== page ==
The biotopes that are mapped in MAREANO contain unique combinations of species reflecting the particular environments where they are found. Modeling is the most cost effective way to create broad scale maps of biotopes on the seafloor. In MAREANO, we use multibeam echosounders to attain bathymetric data from which we can calculate the various terrain variables that help illustrate the varying environment variations. In addition, the backscatter from the echosounder provides information about the seafloor type that is used to compile geological seabed maps.
Geologists and biologists collaborate to produce biotope maps, following three steps. The first step is to identify and estimate the population size the animal communities from video surveys. These observations are used in multivariate analysis which serve to reveal natural groupings in the biotopes. It is a challenge to identify the most significant similarities and differences. To assist here, researchers use a second statistical analysis to find distinctions between groups based on objective statistical criteria.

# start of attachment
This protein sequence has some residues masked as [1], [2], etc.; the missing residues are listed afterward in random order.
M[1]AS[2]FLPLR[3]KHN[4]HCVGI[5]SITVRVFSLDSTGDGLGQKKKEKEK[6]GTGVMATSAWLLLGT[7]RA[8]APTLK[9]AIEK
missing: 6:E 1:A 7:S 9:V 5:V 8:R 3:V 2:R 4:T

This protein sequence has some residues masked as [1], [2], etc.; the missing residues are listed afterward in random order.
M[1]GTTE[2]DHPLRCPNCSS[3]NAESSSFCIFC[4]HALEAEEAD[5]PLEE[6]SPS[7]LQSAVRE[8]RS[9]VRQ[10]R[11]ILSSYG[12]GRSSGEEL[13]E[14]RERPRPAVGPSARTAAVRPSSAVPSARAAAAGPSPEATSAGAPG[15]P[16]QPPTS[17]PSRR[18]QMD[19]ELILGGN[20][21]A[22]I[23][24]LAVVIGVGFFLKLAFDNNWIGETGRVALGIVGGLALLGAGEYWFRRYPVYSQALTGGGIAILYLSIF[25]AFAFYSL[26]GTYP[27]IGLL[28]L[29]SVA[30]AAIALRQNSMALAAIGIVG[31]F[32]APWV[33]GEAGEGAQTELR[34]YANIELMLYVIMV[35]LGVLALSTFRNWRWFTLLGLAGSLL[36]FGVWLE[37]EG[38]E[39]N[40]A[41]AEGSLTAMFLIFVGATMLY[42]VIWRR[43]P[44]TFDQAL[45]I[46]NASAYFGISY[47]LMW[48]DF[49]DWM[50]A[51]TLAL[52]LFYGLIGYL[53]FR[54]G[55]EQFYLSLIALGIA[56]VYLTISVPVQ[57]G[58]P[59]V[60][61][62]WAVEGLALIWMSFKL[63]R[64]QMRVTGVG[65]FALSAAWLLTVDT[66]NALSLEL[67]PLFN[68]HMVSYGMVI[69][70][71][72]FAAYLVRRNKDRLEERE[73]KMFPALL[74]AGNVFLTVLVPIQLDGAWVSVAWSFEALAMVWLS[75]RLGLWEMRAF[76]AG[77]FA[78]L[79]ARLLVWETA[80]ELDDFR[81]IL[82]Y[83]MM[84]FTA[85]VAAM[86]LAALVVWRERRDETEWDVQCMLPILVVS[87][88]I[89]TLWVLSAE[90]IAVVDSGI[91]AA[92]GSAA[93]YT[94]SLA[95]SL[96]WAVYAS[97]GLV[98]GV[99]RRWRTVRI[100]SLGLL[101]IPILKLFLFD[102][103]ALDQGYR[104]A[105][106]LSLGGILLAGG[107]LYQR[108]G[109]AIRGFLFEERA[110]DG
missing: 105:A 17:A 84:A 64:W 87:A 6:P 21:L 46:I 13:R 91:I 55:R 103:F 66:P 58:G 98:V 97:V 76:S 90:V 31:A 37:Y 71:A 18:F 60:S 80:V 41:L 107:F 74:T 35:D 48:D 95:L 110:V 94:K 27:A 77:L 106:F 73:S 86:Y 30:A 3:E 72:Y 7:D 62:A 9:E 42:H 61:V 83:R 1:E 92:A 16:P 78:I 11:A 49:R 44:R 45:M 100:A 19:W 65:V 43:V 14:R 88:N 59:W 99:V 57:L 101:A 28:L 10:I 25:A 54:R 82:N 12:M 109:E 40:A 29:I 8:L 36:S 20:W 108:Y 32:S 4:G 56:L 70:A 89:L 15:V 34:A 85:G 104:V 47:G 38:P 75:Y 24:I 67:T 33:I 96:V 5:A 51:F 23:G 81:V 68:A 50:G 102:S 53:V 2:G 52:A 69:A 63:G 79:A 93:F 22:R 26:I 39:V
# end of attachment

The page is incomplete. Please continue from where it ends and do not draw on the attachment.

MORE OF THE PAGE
Once the samples have been classified into groups, or biotopes with distinctive species composition, these classifications become "the machine-learning data" that will be used for modelling. The goal is to turn these data points into broad scale maps that reveal the likelihood of finding the distinct biotopes. Maps can only be made in areas with areal coverage of echosounder data. This data is used to identify the various terrain variables that will serve as reliable predictors of the surroundings.